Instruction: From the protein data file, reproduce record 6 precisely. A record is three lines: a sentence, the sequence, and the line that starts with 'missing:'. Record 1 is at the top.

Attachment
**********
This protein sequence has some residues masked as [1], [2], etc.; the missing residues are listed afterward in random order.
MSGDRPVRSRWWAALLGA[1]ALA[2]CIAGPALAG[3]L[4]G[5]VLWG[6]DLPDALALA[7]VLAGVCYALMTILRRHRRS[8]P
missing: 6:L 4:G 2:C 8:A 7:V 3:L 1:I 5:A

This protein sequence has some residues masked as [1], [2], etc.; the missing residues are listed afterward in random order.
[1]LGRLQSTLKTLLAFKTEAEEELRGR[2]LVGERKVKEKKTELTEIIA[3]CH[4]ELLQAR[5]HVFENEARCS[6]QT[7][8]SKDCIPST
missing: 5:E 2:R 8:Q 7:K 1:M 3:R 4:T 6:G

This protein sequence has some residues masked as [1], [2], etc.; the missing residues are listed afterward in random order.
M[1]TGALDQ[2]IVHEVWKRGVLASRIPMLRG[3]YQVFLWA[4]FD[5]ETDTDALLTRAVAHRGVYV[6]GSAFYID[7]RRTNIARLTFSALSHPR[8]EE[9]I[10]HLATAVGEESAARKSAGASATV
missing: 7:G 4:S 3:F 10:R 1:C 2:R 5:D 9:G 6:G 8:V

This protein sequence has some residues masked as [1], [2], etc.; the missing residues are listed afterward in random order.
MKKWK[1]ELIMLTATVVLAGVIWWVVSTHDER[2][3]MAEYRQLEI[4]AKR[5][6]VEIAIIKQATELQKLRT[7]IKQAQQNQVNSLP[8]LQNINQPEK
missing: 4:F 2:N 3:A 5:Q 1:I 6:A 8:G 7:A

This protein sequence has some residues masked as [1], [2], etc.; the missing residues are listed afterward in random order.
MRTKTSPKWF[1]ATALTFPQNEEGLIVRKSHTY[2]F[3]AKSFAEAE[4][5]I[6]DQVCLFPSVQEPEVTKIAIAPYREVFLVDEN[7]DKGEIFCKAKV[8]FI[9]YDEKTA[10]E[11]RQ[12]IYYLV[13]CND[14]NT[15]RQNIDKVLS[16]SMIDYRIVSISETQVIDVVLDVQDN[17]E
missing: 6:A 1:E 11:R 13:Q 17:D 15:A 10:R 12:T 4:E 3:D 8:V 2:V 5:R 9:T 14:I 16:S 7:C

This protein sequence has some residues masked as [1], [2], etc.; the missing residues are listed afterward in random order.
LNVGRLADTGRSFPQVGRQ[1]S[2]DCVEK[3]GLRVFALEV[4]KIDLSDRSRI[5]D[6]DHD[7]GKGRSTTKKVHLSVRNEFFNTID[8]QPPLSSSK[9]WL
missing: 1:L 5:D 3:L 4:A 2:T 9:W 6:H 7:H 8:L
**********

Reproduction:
This protein sequence has some residues masked as [1], [2], etc.; the missing residues are listed afterward in random order.
LNVGRLADTGRSFPQVGRQ[1]S[2]DCVEK[3]GLRVFALEV[4]KIDLSDRSRI[5]D[6]DHD[7]GKGRSTTKKVHLSVRNEFFNTID[8]QPPLSSSK[9]WL
missing: 1:L 5:D 3:L 4:A 2:T 9:W 6:H 7:H 8:L